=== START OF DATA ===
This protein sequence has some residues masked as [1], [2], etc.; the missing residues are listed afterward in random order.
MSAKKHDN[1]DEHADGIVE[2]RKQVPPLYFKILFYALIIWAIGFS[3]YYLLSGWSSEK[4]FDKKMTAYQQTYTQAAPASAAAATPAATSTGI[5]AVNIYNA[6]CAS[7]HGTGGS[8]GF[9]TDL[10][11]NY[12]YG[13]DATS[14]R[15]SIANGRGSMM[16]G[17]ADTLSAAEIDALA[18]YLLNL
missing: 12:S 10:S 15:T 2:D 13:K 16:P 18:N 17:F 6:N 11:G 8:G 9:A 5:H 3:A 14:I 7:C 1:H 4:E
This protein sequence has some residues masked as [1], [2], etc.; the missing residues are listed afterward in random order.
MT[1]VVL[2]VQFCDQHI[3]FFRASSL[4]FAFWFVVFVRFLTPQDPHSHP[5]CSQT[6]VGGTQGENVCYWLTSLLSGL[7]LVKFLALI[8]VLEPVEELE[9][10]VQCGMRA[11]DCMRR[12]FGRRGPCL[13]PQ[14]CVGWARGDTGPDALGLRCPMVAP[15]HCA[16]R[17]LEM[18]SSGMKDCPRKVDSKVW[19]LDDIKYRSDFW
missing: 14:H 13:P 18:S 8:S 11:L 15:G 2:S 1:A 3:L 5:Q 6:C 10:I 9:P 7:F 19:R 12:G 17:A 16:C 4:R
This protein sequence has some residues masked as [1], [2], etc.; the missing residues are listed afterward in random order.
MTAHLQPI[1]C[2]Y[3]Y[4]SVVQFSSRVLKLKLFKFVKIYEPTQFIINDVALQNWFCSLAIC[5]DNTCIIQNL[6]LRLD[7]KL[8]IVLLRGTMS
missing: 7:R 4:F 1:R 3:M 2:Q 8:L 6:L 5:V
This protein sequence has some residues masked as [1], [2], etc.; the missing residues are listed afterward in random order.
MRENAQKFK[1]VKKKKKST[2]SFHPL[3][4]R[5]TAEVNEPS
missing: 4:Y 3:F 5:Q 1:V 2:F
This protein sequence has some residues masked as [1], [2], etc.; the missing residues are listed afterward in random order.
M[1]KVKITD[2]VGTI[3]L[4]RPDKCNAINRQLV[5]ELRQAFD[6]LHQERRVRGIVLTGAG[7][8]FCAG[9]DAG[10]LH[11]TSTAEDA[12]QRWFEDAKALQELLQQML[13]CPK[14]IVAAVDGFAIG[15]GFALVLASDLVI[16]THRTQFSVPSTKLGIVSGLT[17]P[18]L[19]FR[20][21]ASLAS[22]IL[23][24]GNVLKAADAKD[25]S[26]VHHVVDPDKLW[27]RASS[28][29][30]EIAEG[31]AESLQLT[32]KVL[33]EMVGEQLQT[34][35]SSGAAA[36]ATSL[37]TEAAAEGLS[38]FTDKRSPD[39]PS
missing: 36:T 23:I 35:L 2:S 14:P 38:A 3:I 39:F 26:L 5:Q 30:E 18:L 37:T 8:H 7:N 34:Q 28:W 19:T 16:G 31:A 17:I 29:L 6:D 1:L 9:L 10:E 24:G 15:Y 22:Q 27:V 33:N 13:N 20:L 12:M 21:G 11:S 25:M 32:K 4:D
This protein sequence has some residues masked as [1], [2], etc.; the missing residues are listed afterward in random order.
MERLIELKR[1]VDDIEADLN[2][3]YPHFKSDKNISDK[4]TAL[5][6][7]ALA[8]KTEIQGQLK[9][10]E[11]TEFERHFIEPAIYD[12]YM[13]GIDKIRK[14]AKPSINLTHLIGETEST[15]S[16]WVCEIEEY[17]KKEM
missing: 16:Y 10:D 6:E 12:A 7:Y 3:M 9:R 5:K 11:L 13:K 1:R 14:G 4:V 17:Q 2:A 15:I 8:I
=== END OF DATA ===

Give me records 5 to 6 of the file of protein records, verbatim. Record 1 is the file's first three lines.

This protein sequence has some residues masked as [1], [2], etc.; the missing residues are listed afterward in random order.
M[1]KVKITD[2]VGTI[3]L[4]RPDKCNAINRQLV[5]ELRQAFD[6]LHQERRVRGIVLTGAG[7][8]FCAG[9]DAG[10]LH[11]TSTAEDA[12]QRWFEDAKALQELLQQML[13]CPK[14]IVAAVDGFAIG[15]GFALVLASDLVI[16]THRTQFSVPSTKLGIVSGLT[17]P[18]L[19]FR[20][21]ASLAS[22]IL[23][24]GNVLKAADAKD[25]S[26]VHHVVDPDKLW[27]RASS[28][29][30]EIAEG[31]AESLQLT[32]KVL[33]EMVGEQLQT[34][35]SSGAAA[36]ATSL[37]TEAAAEGLS[38]FTDKRSPD[39]PS
missing: 36:T 23:I 35:L 2:S 14:P 38:A 3:I 39:F 26:L 5:Q 30:E 18:L 37:T 8:H 7:N 34:Q 28:W 19:T 16:G 31:A 17:I 29:L 6:D 1:L 9:L 10:E 24:G 15:Y 22:Q 27:V 33:N 13:N 20:L 12:M 21:G 11:S 25:M 32:K 4:D
This protein sequence has some residues masked as [1], [2], etc.; the missing residues are listed afterward in random order.
MERLIELKR[1]VDDIEADLN[2][3]YPHFKSDKNISDK[4]TAL[5][6][7]ALA[8]KTEIQGQLK[9][10]E[11]TEFERHFIEPAIYD[12]YM[13]GIDKIRK[14]AKPSINLTHLIGETEST[15]S[16]WVCEIEEY[17]KKEM
missing: 16:Y 10:D 6:E 12:A 7:Y 3:M 9:R 5:K 11:L 13:K 1:R 14:G 4:V 17:Q 2:A 15:I 8:I